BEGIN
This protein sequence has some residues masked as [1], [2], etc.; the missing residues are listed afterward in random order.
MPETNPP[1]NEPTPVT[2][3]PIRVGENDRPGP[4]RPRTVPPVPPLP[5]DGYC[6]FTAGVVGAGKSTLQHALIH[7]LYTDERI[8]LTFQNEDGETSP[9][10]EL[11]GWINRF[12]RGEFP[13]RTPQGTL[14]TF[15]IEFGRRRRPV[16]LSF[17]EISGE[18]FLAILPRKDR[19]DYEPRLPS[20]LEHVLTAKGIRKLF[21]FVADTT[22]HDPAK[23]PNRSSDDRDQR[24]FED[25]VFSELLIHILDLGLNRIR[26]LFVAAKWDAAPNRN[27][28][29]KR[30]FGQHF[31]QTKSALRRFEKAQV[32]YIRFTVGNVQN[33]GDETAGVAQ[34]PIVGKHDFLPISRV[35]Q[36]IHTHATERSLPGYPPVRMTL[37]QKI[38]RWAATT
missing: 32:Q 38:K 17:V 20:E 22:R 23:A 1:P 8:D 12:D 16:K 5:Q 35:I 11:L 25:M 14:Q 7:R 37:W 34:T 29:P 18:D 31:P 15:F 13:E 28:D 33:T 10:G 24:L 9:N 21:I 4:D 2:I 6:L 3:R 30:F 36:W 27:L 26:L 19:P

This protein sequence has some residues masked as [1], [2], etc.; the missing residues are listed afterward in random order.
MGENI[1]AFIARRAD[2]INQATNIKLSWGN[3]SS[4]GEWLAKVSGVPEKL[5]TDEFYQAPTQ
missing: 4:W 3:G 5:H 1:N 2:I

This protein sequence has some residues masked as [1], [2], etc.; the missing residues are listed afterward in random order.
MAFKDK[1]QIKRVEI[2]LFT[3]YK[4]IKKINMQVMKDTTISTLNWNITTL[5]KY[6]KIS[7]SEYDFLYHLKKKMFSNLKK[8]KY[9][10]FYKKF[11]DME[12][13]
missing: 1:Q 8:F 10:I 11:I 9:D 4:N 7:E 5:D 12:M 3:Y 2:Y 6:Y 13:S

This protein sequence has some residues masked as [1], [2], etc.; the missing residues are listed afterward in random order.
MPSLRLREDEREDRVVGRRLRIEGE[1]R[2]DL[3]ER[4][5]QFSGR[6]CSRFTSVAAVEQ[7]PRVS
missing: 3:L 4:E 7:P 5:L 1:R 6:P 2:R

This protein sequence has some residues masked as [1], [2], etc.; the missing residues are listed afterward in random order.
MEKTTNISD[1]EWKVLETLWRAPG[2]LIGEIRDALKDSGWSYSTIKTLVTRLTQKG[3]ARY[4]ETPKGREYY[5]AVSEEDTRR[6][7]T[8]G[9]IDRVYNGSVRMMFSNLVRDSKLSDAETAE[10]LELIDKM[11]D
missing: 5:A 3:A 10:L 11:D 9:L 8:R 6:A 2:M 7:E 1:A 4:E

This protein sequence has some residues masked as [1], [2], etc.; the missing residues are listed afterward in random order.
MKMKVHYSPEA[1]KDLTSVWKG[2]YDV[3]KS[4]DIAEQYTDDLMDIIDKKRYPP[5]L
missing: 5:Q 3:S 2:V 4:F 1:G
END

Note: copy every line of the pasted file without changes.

This protein sequence has some residues masked as [1], [2], etc.; the missing residues are listed afterward in random order.
MPETNPP[1]NEPTPVT[2][3]PIRVGENDRPGP[4]RPRTVPPVPPLP[5]DGYC[6]FTAGVVGAGKSTLQHALIH[7]LYTDERI[8]LTFQNEDGETSP[9][10]EL[11]GWINRF[12]RGEFP[13]RTPQGTL[14]TF[15]IEFGRRRRPV[16]LSF[17]EISGE[18]FLAILPRKDR[19]DYEPRLPS[20]LEHVLTAKGIRKLF[21]FVADTT[22]HDPAK[23]PNRSSDDRDQR[24]FED[25]VFSELLIHILDLGLNRIR[26]LFVAAKWDAAPNRN[27][28][29]KR[30]FGQHF[31]QTKSALRRFEKAQV[32]YIRFTVGNVQN[33]GDETAGVAQ[34]PIVGKHDFLPISRV[35]Q[36]IHTHATERSLPGYPPVRMTL[37]QKI[38]RWAATT
missing: 32:Q 38:K 17:V 20:E 22:R 23:A 1:P 8:D 12:D 16:K 5:Q 35:I 11:L 25:M 14:Q 7:R 37:W 34:T 29:P 18:D 31:P 15:F 13:E 28:D 33:T 10:G 24:L 9:N 21:I 4:D 2:I 6:L 3:R 30:F 36:W 27:L 26:L 19:P

This protein sequence has some residues masked as [1], [2], etc.; the missing residues are listed afterward in random order.
MGENI[1]AFIARRAD[2]INQATNIKLSWGN[3]SS[4]GEWLAKVSGVPEKL[5]TDEFYQAPTQ
missing: 4:W 3:G 5:H 1:N 2:I

This protein sequence has some residues masked as [1], [2], etc.; the missing residues are listed afterward in random order.
MAFKDK[1]QIKRVEI[2]LFT[3]YK[4]IKKINMQVMKDTTISTLNWNITTL[5]KY[6]KIS[7]SEYDFLYHLKKKMFSNLKK[8]KY[9][10]FYKKF[11]DME[12][13]
missing: 1:Q 8:F 10:I 11:I 9:D 4:N 7:E 5:D 12:M 3:Y 2:Y 6:Y 13:S

This protein sequence has some residues masked as [1], [2], etc.; the missing residues are listed afterward in random order.
MPSLRLREDEREDRVVGRRLRIEGE[1]R[2]DL[3]ER[4][5]QFSGR[6]CSRFTSVAAVEQ[7]PRVS
missing: 3:L 4:E 7:P 5:L 1:R 6:P 2:R

This protein sequence has some residues masked as [1], [2], etc.; the missing residues are listed afterward in random order.
MEKTTNISD[1]EWKVLETLWRAPG[2]LIGEIRDALKDSGWSYSTIKTLVTRLTQKG[3]ARY[4]ETPKGREYY[5]AVSEEDTRR[6][7]T[8]G[9]IDRVYNGSVRMMFSNLVRDSKLSDAETAE[10]LELIDKM[11]D
missing: 5:A 3:A 10:L 11:D 9:L 8:R 6:A 2:M 7:E 1:A 4:E

This protein sequence has some residues masked as [1], [2], etc.; the missing residues are listed afterward in random order.
MKMKVHYSPEA[1]KDLTSVWKG[2]YDV[3]KS[4]DIAEQYTDDLMDIIDKKRYPP[5]L
missing: 5:Q 3:S 2:V 4:F 1:G